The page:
IBM Fellow Donna Dillenberger: “Do Things You Are Afraid Of”

Donna Dillenberger
IBM Research
Global leader of Enterprise Systems
Connect on LinkedIn

2015_fellows_donna_dillenberger_300x400“If you only have two pennies left, spend one on someone dear to you, and the second on a hyacinth.’ Those whom we care for and beauty – they are the best things in the world, as long as one is healthy and safe.”

That sentiment captures much of how 2015 IBM Fellows class member Donna Dillenberger has framed her career: innovating to help society, delighting in community, and exalting beauty in patterns and invention. She is a recognized leader in high-end, integrated transactional analytic systems and services, and datacenter optimization.

Donna takes great pleasure in partnering with universities, vendors, and businesses to create new software for enterprise systems, using or improving upon IBM middleware – the software that bridges operating systems or databases and the applications we see and use.

Another area Donna had worked on was around Severity 1 problems (the most critical machine errors). “I enjoyed reading data dumps. They’re like mystery novels,” she said. “Some data field gets ‘murdered’ and there were clues left on which data got corrupted, how it happened, what software or hardware did it and glimpses of what happened was there in the dump to figure out.

“Reading data dumps make you a better engineer because you can see the ‘soul’ of a machine – all the conditions that were inadvertently left out of the initial design.”

Recently, Donna has begun work on making mainframes more cognitive, by allowing users to interact with them in a more natural way, and by providing new components that can detect patterns in business data. Once a stalwart for banking and other big business, IBM’s z Systems now juggles mobile and unstructured social data, which requires an entirely new set of analytics capabilities.

“Nowadays, I’m focusing on systems that help people use their data more effectively,” Donna said. “Instead of relying on a person to know what they’re looking for, I want to build systems that proactively detect patterns to help people stay healthy, delight their clients, and suggest interesting cohorts to businesses.”

A perfect illustration of this is her recent work on Cognitive Z. Donna is working with insurance companies and government health organizations to provide analytics to medical claim data. The goal is to find patterns of events leading to an illness. Policy holders or healthcare recipients voluntarily send their current health statistics to the insurer’s or care provider’s service, which applies the analytics to match the individual’s current health with trends in the medical claims data.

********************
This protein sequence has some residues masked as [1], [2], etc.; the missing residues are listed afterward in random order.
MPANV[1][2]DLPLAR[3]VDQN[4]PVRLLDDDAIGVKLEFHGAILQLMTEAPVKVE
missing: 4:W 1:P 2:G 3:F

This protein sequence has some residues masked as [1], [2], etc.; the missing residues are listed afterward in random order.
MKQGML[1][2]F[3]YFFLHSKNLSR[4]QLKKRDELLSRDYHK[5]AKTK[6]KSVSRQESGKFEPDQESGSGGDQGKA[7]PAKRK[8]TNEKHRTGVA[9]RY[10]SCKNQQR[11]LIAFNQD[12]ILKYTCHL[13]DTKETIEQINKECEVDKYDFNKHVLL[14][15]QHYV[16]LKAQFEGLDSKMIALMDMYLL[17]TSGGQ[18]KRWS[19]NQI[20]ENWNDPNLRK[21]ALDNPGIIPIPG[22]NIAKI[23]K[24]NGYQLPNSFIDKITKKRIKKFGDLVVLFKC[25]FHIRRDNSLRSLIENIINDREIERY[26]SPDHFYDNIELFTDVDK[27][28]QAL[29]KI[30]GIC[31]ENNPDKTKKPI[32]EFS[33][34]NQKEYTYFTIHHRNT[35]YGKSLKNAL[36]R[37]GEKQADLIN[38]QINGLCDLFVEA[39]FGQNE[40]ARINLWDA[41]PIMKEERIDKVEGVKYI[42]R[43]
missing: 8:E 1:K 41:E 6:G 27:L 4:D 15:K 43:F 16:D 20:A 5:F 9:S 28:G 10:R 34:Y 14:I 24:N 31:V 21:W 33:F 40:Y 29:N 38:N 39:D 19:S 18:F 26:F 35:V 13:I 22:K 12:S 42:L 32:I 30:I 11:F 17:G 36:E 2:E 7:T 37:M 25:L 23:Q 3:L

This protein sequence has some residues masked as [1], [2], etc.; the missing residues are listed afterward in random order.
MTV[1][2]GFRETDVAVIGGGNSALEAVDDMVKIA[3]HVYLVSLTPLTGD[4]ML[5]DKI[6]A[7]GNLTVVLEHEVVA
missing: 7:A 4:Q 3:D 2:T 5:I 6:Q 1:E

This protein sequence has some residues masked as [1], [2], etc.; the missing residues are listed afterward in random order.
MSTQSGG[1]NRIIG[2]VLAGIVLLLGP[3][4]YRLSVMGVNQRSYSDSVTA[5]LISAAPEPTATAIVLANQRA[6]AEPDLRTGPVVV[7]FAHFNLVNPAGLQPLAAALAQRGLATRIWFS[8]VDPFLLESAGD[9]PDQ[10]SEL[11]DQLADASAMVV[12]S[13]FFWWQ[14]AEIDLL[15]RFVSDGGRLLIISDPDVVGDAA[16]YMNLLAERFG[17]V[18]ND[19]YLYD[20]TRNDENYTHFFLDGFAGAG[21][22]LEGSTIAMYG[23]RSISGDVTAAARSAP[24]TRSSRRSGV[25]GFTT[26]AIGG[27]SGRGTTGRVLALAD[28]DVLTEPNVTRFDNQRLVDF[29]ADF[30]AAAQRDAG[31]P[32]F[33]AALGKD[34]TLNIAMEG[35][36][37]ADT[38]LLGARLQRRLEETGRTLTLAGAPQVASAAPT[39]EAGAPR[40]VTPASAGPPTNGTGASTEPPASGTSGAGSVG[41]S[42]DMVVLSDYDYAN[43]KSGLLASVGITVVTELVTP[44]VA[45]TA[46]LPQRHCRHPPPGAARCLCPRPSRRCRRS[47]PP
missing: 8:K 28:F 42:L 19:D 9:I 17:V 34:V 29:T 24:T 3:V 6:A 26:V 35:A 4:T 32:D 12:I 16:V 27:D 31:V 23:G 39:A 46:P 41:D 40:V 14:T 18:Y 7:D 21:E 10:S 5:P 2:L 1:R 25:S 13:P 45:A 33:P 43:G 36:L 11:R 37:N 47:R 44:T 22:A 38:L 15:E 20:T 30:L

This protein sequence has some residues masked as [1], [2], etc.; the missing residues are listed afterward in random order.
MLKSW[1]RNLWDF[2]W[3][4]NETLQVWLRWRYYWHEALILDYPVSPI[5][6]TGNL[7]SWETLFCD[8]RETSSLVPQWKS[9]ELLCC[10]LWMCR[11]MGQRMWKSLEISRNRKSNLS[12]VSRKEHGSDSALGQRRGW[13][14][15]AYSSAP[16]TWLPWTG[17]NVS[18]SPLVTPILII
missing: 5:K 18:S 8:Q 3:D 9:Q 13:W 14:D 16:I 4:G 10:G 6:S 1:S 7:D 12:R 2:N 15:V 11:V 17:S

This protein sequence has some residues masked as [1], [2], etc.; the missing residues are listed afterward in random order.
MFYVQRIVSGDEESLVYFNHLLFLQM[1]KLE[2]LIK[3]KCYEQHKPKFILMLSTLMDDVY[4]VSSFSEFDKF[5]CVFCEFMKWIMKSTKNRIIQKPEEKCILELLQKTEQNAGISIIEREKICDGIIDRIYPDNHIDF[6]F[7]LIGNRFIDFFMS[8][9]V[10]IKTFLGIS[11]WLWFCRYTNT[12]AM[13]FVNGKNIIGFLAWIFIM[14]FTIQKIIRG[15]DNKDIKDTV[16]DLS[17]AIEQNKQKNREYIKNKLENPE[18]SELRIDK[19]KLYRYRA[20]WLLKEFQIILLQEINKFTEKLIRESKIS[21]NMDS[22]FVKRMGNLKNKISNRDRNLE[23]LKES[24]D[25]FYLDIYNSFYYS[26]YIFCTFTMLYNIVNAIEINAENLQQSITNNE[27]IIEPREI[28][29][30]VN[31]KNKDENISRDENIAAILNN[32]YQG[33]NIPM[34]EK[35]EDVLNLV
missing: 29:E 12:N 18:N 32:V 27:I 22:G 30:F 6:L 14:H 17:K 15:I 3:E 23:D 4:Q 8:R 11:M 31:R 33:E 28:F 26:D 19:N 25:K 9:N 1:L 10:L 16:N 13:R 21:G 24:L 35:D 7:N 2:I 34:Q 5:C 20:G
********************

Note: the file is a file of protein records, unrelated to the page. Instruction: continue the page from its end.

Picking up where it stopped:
The service then notifies the individual if their health data matches a population that has filed claims for a particular illness – asthma, diabetes, or heart disease, for example. The feedback allows users to proactively change their habits and stay healthy.

Whatever she has worked on, one thread in particular has remained consistent. “The best parts of all my experiences have been the people I worked with,” she said. “There are so many things you can work on, and whenever I have been at a point of choosing a new project, I chose the ones that have positive, kind people.”

As for the future? “I want to create systems that help people and populations become healthier, wiser, kinder, and more compassionate,” she said.

“Beauty in nature, the arts, software and hardware, a theorem, a proof, a job well done, a person’s spirit… that’s what is important.”


Donna Dillenberger in her own words…

What advice would you give to aspiring IBM Fellows – from today’s new hires to an IBM Distinguished Engineer who is only a step away?

For new hires, work with the most senior technical people you can, so they can push you. Do things you’re afraid of. Code! Play with open source and compare it to what IBM is building. Work on sweeping problems that would make your grandparents say, “wow!”

For experienced IBMers, focus on what you believe in. Don’t give up. If you absolutely know that a part of the company should be changing its direction, it’s up to us to nudge it. There are people who will help. You’re not alone. For everyone, work with positive, kind people. It’s thrilling to be with people who will build it, code it, make it work.

What are some key moments or mentors that helped you get to where you are today?

I’ve had mentors who taught me how to approach technical problems, organizational questions and questions of personal principles. Everything starts from principles: what do you want to do as a person to make a company’s, client’s or colleague’s life better?

What’s the last book you read?

The Snowball. It’s a recent biography of Warren Buffett. I like the aspects of behavior guided by principles, which shepherd a person from the pressures of what’s convenient, what looks easy, what’s legal but unethical, what’s profitable short term but detrimental long term and so on.

What was your first job, ever?

For me, luckily, living in such a prosperous country, my first jobs didn’t necessitate getting paid. A job was an activity that brought me outside of myself – helping someone else, causing me to grow in unforeseen ways.

My first job was looking after my younger sister from the time I was seven, while my parents were away working. She is four years younger than I am (and she is the best!). From that time, I learned to read in English, and my mother asked me to teach her English.

What’s the best piece of advice you ever received?

Make the world a better place in everything you do.


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